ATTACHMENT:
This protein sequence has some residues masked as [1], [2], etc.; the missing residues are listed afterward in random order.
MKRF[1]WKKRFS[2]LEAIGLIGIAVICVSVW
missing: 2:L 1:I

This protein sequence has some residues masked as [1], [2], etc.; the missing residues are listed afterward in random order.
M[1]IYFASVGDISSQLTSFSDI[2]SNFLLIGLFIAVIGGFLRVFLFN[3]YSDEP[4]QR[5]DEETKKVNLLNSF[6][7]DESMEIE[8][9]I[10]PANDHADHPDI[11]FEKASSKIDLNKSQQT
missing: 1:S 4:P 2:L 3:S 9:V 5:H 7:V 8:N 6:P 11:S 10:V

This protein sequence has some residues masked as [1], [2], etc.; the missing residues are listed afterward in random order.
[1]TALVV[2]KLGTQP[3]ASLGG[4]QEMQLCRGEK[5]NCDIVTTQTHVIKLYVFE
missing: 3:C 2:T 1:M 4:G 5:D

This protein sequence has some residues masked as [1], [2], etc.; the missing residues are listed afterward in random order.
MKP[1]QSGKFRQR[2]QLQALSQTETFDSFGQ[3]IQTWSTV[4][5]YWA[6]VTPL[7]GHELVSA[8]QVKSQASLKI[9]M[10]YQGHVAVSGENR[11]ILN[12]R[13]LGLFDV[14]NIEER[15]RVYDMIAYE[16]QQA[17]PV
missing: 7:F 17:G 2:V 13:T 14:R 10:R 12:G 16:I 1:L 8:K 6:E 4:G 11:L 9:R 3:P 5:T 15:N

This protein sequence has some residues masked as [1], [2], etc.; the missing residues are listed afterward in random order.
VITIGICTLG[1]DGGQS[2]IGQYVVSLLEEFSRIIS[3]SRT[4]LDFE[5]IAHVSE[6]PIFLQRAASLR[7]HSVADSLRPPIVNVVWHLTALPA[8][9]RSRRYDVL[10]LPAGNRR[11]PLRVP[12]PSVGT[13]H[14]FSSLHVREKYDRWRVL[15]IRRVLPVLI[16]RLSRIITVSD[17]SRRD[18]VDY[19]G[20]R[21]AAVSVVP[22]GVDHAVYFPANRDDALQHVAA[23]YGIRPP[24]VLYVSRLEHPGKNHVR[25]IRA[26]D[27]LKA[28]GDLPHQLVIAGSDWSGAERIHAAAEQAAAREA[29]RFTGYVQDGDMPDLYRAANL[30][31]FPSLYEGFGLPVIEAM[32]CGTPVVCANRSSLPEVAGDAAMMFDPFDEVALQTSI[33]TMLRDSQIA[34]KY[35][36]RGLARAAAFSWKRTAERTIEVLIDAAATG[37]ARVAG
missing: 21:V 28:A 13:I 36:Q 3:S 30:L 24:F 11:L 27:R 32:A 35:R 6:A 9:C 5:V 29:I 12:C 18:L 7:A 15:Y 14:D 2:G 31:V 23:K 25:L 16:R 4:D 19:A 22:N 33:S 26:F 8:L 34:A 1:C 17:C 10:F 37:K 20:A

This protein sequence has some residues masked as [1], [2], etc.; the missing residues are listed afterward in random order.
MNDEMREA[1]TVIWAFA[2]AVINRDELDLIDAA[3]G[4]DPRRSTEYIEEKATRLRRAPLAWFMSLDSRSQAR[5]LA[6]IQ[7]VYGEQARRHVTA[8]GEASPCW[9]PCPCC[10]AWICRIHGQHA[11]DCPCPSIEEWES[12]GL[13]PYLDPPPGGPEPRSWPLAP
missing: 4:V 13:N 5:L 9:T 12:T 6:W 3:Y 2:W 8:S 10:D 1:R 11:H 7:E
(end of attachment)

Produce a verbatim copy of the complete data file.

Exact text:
This protein sequence has some residues masked as [1], [2], etc.; the missing residues are listed afterward in random order.
MKRF[1]WKKRFS[2]LEAIGLIGIAVICVSVW
missing: 2:L 1:I

This protein sequence has some residues masked as [1], [2], etc.; the missing residues are listed afterward in random order.
M[1]IYFASVGDISSQLTSFSDI[2]SNFLLIGLFIAVIGGFLRVFLFN[3]YSDEP[4]QR[5]DEETKKVNLLNSF[6][7]DESMEIE[8][9]I[10]PANDHADHPDI[11]FEKASSKIDLNKSQQT
missing: 1:S 4:P 2:L 3:S 9:V 5:H 7:V 8:N 6:P 11:S 10:V

This protein sequence has some residues masked as [1], [2], etc.; the missing residues are listed afterward in random order.
[1]TALVV[2]KLGTQP[3]ASLGG[4]QEMQLCRGEK[5]NCDIVTTQTHVIKLYVFE
missing: 3:C 2:T 1:M 4:G 5:D

This protein sequence has some residues masked as [1], [2], etc.; the missing residues are listed afterward in random order.
MKP[1]QSGKFRQR[2]QLQALSQTETFDSFGQ[3]IQTWSTV[4][5]YWA[6]VTPL[7]GHELVSA[8]QVKSQASLKI[9]M[10]YQGHVAVSGENR[11]ILN[12]R[13]LGLFDV[14]NIEER[15]RVYDMIAYE[16]QQA[17]PV
missing: 7:F 17:G 2:V 13:T 14:R 10:R 12:G 16:I 1:L 8:K 6:E 4:G 11:L 9:R 3:P 5:T 15:N

This protein sequence has some residues masked as [1], [2], etc.; the missing residues are listed afterward in random order.
VITIGICTLG[1]DGGQS[2]IGQYVVSLLEEFSRIIS[3]SRT[4]LDFE[5]IAHVSE[6]PIFLQRAASLR[7]HSVADSLRPPIVNVVWHLTALPA[8][9]RSRRYDVL[10]LPAGNRR[11]PLRVP[12]PSVGT[13]H[14]FSSLHVREKYDRWRVL[15]IRRVLPVLI[16]RLSRIITVSD[17]SRRD[18]VDY[19]G[20]R[21]AAVSVVP[22]GVDHAVYFPANRDDALQHVAA[23]YGIRPP[24]VLYVSRLEHPGKNHVR[25]IRA[26]D[27]LKA[28]GDLPHQLVIAGSDWSGAERIHAAAEQAAAREA[29]RFTGYVQDGDMPDLYRAANL[30][31]FPSLYEGFGLPVIEAM[32]CGTPVVCANRSSLPEVAGDAAMMFDPFDEVALQTSI[33]TMLRDSQIA[34]KY[35][36]RGLARAAAFSWKRTAERTIEVLIDAAATG[37]ARVAG
missing: 21:V 28:A 13:I 36:Q 3:S 30:L 24:F 11:L 27:R 32:A 35:R 6:A 9:C 5:V 29:I 12:C 18:L 7:A 15:Y 14:D 2:G 31:V 23:K 25:L 16:R 4:D 19:A 22:N 33:S 26:F 8:L 34:A 1:C 17:C 10:F 37:K 20:A

This protein sequence has some residues masked as [1], [2], etc.; the missing residues are listed afterward in random order.
MNDEMREA[1]TVIWAFA[2]AVINRDELDLIDAA[3]G[4]DPRRSTEYIEEKATRLRRAPLAWFMSLDSRSQAR[5]LA[6]IQ[7]VYGEQARRHVTA[8]GEASPCW[9]PCPCC[10]AWICRIHGQHA[11]DCPCPSIEEWES[12]GL[13]PYLDPPPGGPEPRSWPLAP
missing: 4:V 13:N 5:L 9:T 12:T 6:W 3:Y 2:W 8:S 10:D 1:R 11:H 7:E